Ace the ACT With Tailored Test Prep

DeAnna Rivera

To ace the ACT, students should create and commit to a detailed study plan. Choose a structured prep regimen for the time you have available and mark all of your designated study times on a calendar to stay on track.

The first week of any college test study plan should include testing yourself on one timed ACT section per day. Note how far you get before the time is up and then finish the section untimed to see where you need to improve.

You can use the following tips for each test section to tailor your ACT prep for your specific needs.

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English: Apply the rules of standard English to help understand test vocabulary in context as well as punctuation and grammar usage. Rather than using vocabulary flashcards, the best strategy for scoring well is to make sure you understand your answers - both right and wrong.

Noun-pronoun agreement is one common issue that often trips up test-takers. For example, it's incorrect to write "A student has to follow these five tips before they can finish the application process."

In this case, the noun "student" is singular and the pronoun "they" is plural. They should either both be singular or both be plural in order to agree. The corrected sentence would read, "A student has to follow these five tips before she can finish the application process."

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Math: Now is a good time to pull out study flashcards. Memorizing math formulas, including the basics, will save you a lot of time on test day.

You won't want to draw a blank on the FOIL method of solving equations - the sequence of first, outer, inner, last - or the order of operations simply because you were focusing only on complex formulas.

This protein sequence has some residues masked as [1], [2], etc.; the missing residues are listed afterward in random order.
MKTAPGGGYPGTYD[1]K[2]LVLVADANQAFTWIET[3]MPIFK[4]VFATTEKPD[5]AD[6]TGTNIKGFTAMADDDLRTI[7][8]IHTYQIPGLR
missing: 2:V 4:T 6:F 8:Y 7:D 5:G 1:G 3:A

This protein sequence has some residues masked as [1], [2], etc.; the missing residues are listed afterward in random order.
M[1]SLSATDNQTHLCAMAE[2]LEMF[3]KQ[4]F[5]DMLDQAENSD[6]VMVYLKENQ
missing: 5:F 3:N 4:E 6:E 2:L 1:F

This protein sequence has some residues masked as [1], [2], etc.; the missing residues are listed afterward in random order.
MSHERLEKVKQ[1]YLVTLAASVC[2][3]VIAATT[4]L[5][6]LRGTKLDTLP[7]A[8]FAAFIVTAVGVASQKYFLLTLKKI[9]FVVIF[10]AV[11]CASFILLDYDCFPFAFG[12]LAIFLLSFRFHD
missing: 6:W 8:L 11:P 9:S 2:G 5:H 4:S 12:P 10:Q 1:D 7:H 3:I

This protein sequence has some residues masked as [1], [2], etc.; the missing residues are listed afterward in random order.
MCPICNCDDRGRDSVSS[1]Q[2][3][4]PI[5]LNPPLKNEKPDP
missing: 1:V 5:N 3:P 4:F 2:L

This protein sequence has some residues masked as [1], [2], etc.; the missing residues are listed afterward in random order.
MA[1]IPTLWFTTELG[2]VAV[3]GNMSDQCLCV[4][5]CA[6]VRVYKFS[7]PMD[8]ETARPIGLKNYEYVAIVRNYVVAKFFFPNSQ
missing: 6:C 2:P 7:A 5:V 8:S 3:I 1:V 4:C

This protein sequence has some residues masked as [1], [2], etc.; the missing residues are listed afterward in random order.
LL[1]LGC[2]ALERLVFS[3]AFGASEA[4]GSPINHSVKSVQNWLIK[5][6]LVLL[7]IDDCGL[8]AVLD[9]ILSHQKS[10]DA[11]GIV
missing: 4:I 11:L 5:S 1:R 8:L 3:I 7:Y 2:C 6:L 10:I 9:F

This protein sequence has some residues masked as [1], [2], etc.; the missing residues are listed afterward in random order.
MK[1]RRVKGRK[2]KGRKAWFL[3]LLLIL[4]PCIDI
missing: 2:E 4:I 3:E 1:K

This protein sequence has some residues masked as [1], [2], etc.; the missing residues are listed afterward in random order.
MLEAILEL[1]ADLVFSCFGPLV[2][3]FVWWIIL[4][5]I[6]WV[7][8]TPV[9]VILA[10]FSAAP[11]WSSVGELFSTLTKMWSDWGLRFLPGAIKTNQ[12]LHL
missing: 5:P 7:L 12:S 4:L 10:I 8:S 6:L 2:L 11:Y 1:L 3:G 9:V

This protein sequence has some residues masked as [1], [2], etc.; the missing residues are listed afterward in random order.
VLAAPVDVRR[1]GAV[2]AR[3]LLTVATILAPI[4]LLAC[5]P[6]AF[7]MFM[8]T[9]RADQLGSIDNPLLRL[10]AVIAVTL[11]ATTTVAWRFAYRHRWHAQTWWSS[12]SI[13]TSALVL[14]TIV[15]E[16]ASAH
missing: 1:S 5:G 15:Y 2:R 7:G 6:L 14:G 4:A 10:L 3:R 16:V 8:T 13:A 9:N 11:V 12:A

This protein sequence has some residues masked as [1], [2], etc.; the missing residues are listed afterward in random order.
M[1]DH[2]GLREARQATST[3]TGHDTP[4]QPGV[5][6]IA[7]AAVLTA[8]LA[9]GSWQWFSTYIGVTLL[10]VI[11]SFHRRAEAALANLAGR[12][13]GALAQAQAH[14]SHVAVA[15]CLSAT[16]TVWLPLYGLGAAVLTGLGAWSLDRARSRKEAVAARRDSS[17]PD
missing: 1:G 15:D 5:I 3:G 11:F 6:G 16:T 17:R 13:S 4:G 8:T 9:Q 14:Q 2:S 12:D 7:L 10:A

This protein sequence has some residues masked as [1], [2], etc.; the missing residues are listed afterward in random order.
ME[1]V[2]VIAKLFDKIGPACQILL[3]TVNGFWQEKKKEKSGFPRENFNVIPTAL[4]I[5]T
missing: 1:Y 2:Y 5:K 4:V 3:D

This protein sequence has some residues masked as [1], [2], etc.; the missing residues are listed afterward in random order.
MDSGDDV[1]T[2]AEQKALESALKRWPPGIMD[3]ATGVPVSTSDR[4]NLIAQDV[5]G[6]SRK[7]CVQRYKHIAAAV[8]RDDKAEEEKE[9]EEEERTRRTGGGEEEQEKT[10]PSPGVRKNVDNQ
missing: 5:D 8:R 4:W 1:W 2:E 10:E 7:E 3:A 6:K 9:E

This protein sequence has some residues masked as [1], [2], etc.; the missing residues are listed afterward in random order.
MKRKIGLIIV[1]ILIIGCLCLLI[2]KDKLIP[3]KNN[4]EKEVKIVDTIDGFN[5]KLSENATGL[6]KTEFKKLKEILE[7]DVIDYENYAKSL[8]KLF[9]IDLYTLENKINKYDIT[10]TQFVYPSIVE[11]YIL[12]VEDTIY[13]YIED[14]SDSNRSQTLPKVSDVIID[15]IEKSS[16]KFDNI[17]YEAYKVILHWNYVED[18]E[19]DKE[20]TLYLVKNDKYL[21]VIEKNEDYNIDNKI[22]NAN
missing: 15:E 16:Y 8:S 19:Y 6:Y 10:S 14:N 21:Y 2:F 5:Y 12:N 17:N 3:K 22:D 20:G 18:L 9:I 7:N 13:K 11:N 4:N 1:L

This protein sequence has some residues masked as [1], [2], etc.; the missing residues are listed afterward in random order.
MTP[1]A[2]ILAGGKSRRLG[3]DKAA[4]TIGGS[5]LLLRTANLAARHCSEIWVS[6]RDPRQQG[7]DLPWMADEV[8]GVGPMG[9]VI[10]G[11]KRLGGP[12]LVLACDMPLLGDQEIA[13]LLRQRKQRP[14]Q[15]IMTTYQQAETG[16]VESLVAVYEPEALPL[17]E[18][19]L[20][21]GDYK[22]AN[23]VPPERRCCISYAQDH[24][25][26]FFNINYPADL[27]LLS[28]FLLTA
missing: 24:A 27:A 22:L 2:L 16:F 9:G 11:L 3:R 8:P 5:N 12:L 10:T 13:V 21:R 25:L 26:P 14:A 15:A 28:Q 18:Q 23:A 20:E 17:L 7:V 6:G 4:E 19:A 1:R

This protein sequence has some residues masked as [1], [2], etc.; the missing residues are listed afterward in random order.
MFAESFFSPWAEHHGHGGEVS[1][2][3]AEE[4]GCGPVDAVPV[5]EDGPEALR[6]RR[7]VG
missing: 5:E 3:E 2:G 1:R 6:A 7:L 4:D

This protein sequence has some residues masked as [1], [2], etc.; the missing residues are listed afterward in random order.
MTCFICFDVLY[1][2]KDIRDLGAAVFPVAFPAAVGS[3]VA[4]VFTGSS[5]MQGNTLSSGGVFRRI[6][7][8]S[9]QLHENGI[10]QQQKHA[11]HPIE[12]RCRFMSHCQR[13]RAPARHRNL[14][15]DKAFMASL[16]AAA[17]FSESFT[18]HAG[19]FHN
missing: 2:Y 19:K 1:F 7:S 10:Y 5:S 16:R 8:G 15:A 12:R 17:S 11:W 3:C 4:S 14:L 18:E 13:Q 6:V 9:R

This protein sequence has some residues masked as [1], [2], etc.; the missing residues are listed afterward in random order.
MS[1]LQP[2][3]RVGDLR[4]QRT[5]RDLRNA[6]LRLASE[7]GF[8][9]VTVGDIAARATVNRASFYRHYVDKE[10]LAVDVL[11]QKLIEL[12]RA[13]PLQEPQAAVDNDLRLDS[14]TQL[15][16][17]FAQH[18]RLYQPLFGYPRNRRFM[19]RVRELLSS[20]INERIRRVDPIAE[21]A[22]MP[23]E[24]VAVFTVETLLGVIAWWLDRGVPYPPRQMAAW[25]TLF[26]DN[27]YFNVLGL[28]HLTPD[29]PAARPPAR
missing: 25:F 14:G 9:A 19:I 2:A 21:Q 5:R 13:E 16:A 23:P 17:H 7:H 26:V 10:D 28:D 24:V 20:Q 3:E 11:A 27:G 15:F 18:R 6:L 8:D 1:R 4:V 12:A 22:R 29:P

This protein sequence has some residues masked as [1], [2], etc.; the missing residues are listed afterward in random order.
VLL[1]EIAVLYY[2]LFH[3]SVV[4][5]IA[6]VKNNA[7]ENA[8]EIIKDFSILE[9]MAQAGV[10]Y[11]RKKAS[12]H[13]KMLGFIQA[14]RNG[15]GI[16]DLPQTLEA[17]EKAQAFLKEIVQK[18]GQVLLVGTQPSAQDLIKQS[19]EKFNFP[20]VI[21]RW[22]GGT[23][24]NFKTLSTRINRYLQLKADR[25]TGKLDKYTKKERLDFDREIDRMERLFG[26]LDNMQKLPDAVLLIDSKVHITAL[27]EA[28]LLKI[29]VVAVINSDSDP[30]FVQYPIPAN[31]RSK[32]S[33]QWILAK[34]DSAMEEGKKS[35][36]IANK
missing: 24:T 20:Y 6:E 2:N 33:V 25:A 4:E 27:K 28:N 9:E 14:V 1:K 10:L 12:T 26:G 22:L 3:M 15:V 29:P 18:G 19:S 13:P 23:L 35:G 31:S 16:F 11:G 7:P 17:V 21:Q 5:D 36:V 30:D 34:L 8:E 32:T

Reading: This section typically follows the same order: prose fiction, social science, humanities and natural science. The exam provides passages and then asks questions to test your comprehension.

When practicing, note which topics you do best on and which ones make you struggle. On test day, skim through the section first before moving through it in the order of your strongest to weakest topics.

To maximize your minutes on each passage, read the questions first and look for terms that can inform you about the passage. Reading the first sentence of the first and last paragraphs will help you get a sense of the reading's subject.

You should also read the first sentence of each paragraph in between and take note of any words that clearly connect to the questions asked about the reading. Pay special attention to these words as you work through the passage.

Finally, read and answer the questions and pay close attention to detail. While most questions are about big-picture concepts, you won't want to miss a question just because you neglected an obvious fact or detail.

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Science: This section tests your ability to interpret scientific findings. Get familiar with various charts and how they work.

Your job is to connect the details in the image to the bigger research questions. You can practice by making your own charts.

For example, ask 10 friends to name their favorite TV show among three given choices and make a chart or graph to depict your findings. Once you have a strong understanding of several chart styles, practice going to the data representation sections first. Try to maximize your time by answering these quick questions and then moving on to the other science questions.

Writing: Designate one day per week to complete a draft essay. Take prompts from study books or ask teachers for suggestions. Brainstorm, make an outline and conform your thoughts to a five-paragraph structure when writing your essay.

Remember, a five-paragraph essay should include an introduction, a point that supports your view, a second point in support of your argument, a contradictory point and rebuttal and finally, a conclusion.

Ask others to assess your work based on a scoring rubric. Review their feedback and evaluate your essay to make improvements.

These ACT study tips require a time commitment, but the sacrifice will be well worth it in the end when you see those college acceptance letters roll in.